The remaining TDs decided to elect Griffith to lead the Provisional Government of the Irish Free State.‭ ‬While he now had a political position of some power Griffith was in many respects a figurehead and more dynamic and calculating members of his rump Party did a lot of the running of the new dispensation. The outbreak of the Civil War in June 1922 further weakened his hold and the strain of the past few months began to take its toll.  Exhausted by his labours, he died of a brain haemorrhage in Dublin on the‭ ‬12 August 1922 and was buried in Glasnevin Cemetery Dublin.


Sunday, 11 August 2019

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11 August 1861: Catherine Hayes ‘the Swan of Erin’ died on this day. She was probably the most internationally famous Irishwoman of her day. Her fame rested not on her notoriety but on her talents as a First Class singer – notably as an Operatic Soprano - in which role she toured the World.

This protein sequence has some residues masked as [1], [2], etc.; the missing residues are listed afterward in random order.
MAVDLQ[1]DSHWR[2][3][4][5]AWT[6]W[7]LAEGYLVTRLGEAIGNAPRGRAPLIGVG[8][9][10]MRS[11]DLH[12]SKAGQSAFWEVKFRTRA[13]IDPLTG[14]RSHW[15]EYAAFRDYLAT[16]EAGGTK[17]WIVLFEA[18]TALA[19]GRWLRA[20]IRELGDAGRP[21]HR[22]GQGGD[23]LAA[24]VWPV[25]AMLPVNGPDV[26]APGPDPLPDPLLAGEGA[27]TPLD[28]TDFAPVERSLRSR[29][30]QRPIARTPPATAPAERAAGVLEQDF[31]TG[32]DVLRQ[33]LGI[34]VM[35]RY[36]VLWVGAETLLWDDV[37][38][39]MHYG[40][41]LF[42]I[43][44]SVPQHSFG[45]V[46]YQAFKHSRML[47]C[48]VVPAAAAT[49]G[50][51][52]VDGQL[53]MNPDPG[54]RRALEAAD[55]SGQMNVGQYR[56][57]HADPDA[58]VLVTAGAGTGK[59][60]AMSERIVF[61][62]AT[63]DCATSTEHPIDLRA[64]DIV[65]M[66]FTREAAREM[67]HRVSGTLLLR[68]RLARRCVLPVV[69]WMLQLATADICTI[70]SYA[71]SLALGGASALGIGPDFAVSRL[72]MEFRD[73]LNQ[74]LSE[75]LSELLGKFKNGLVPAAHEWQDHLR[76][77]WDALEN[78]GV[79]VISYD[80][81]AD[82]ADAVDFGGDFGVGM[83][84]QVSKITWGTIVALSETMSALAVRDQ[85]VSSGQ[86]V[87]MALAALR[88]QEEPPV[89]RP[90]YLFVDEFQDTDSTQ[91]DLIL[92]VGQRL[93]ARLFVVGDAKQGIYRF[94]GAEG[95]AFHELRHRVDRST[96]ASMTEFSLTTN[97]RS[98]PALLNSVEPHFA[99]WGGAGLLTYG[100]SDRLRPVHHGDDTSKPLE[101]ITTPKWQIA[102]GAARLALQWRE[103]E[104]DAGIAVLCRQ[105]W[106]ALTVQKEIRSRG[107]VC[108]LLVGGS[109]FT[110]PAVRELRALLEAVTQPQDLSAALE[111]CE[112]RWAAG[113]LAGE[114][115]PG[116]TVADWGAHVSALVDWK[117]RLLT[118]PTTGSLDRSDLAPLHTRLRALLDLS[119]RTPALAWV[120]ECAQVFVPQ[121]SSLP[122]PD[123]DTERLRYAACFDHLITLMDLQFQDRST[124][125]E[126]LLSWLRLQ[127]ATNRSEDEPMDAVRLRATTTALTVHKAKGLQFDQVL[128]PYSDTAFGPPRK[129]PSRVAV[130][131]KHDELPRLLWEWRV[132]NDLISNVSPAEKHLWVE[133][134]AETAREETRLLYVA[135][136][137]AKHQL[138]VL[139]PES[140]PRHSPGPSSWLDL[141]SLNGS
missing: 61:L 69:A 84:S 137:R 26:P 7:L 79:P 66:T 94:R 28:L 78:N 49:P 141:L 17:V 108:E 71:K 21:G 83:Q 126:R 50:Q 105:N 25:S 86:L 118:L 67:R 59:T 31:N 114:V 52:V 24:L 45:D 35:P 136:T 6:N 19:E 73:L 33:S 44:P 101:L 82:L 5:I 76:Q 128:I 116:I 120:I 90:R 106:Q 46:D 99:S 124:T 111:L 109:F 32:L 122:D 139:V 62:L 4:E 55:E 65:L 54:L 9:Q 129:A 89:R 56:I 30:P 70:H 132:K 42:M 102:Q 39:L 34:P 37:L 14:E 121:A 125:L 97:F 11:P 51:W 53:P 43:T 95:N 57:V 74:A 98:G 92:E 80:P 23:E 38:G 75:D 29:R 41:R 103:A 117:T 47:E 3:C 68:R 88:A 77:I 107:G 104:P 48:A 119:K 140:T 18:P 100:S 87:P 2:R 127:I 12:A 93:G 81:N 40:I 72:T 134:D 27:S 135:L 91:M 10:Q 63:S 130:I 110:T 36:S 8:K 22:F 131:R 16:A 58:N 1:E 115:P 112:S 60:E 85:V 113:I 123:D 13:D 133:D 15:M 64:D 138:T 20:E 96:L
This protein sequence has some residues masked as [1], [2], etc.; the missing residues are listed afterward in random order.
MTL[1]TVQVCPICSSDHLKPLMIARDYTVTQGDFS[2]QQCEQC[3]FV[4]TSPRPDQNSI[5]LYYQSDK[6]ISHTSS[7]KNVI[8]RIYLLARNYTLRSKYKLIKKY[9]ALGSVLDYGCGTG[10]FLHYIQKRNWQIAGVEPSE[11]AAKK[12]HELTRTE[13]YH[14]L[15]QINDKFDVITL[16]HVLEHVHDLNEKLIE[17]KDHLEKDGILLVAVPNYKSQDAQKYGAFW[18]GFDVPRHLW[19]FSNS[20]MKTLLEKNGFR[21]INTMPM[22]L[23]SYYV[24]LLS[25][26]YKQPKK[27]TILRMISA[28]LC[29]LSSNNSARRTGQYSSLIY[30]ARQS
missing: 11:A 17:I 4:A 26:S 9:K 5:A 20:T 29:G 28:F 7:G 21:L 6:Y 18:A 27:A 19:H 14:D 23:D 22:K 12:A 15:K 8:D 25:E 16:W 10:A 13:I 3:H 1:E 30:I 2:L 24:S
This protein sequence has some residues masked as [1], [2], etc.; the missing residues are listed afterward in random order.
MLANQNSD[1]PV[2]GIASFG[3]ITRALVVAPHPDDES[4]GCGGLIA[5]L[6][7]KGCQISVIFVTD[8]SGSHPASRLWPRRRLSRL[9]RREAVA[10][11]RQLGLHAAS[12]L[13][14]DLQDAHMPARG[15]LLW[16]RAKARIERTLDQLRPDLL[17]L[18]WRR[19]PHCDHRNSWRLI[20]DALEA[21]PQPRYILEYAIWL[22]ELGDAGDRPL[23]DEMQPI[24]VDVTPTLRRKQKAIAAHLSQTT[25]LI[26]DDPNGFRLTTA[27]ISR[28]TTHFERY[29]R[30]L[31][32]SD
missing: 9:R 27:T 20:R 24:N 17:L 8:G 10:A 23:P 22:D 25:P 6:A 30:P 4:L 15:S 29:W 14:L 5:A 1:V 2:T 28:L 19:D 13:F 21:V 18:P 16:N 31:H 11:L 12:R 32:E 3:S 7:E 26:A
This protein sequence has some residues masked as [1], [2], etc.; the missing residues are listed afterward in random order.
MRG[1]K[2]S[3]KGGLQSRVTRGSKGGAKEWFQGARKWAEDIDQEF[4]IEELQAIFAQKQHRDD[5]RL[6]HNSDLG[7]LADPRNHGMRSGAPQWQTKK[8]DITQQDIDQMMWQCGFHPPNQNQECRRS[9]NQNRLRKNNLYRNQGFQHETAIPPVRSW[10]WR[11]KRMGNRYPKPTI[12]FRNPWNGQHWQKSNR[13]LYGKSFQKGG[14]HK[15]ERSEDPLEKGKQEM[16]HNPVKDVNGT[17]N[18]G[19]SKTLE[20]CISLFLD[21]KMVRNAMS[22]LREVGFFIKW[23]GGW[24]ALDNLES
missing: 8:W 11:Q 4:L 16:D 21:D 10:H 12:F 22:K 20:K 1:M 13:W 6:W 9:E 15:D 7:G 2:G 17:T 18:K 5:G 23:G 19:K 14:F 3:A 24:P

She was born in Limerick circa 1818. Her parents were of humble origins and the father abandoned the family when Catherine was still a child. But from an early age she displayed great talent as a singer. Her accomplishments were brought to the attention of the Church of Ireland Bishop Knox of Limerick and he arranged that funds were raised to send her to Dublin to study under Antonio Sapio. Her first appearance took place on 3 May 1839 at Sapio's annual concert in the Rotunda, Dublin. Early next year she sang in her native city, and then frequently in Dublin, and soon raised her terms to ten guineas a concert.